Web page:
Countdown to Cinemanila: Introduction to Machinima

Machinima is just the latest tool, turning gamers into filmmakers, programmers into virtual puppeteers.

Cinemanila is upon us once again, this time springing from the heart of the rapidly growing city of Taguig. As we get closer to opening night, we’ll be looking at some of the things to look forward to in this year’s iteration.

The festival has a new section this year dedicated to the rising subculture of Machinima. This new artform, just about thirteen years old, is becoming the next step in the democratization of filmmaking.

The history of filmmaking is punctuated by the introduction of new technologies. Even in its earliest stages, film was notoriously prohibitive, only a few artists having access to the equipment and materials required to make a motion picture. And for decades, only the largest of studios could afford to actually make films, limiting the number of people who could express themselves through the medium. Even today, it’s unlikely that a single person will be able to shoot a movie of 35mm film stock.

But the introduction of new media would give budding storytellers an alternative. In the 60s and 70s, there was Super 8mm Film Stock, giving rise to an entire generation of young filmmakers who previously could have never dreamed of shooting their own stories. The 80s brought innovations in video, bringing down the barriers of entry even further. In the last decade or so, the increasing quality digital video and the emergence of computers powerful enough to perform non-linear editing has fueled another revolution in cinematic production.

But if we’re talking about bringing down barriers of entry, not one of those innovations can hold a candle to Machinima. Machinima removes one more component from the equation: the camera. All you need to make your cinematic masterpiece is a computer and a game.


Machinima could probably be described as digital puppetry. Video games are all about actively controlling avatars on screen in a pre-written context, i.e. the game’s already existing narrative. Machinimists (the practitioners of the said art) take things one step further by harnessing these on-screen characters to tell their own stories. This became possible when certain first person shooters gave players the ability to record their games, purely for posterity’s sake. But a few ingenious players decided that they could use the technology to tell stories. The earliest popular example of this is Diary of a Camper, created within the Quake game environment. The 100-second short from 1996 told a simple story that ended on an in-joke, but it spawned an entirely new culture.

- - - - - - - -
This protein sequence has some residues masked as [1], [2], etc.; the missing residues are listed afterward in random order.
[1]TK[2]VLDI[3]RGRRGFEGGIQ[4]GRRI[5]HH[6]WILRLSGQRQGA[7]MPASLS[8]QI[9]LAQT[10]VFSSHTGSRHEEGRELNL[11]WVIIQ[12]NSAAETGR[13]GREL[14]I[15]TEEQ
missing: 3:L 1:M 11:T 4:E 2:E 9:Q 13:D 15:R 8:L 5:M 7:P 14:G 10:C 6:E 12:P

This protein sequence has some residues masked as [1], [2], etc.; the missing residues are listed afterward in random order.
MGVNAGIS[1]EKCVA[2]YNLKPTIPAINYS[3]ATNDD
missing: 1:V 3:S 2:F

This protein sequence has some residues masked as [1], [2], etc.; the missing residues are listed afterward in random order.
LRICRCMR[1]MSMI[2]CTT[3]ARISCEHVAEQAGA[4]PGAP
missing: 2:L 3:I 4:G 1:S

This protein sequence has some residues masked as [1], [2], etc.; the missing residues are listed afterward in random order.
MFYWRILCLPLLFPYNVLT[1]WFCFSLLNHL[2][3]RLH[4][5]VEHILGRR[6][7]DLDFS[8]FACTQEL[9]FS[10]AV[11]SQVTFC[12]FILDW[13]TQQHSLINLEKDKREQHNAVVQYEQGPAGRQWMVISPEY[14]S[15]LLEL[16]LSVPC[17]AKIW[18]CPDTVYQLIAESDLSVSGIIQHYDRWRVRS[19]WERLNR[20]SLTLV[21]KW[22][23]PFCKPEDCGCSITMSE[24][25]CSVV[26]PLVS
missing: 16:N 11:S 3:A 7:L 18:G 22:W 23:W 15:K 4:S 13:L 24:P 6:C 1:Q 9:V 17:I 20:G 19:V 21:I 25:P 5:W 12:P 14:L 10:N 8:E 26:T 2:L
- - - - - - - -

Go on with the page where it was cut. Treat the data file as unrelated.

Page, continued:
People were now making “Quake Movies.” Within two years, people began to use other game engines to tell stories, and the old game-specific name was abandoned in favor of a general one: Machinima, a misspelled contraction of the words “machine” and “cinema.” As computers grew more powerful, games got more complex, giving players more control over the camera, more realistic character models, more actions to perform, more options to give their movies a better sense of movement and life. Machinima is constantly evolving, every new game released potentially giving machinimists a new set of tools to tell their stories.

A great introduction to Machinima can be found in Rooster Teeth Productions’ Red Vs. Blue, a series set in the Halo universe featuring a comic portrayal of some sort of civil war between to different colored factions. Over one hundred episodes were produced, distributed over the web and later on DVD. The series was sharply written and had great voice acting, and really brought attention to the budding new genre of films.

The subculture has gotten some mainstream attention recently, thanks to an episode of the TV show South Park called Make Love, Not Warcraft. Half the episode was set inside World of Warcraft, bringing Machinima to a much wider audience. Several film festivals now have sections devoted to the art. Of note is the Sundance Film Festival, historically the festival that bridges the gap between art film sensibilities and mainstream acceptance.

There are still intellectually property issues surrounding Machinima, some game companies not too keen on their game engines exploited for storytelling purposes. But like with every storytelling revolution, it’s difficult to stem the tide. As long as there are people who want to tell their stories, they will find the tools to tell them. Machinima is just the latest tool, turning gamers into filmmakers, programmers into virtual puppeteers.

For more information on Machinima, visit

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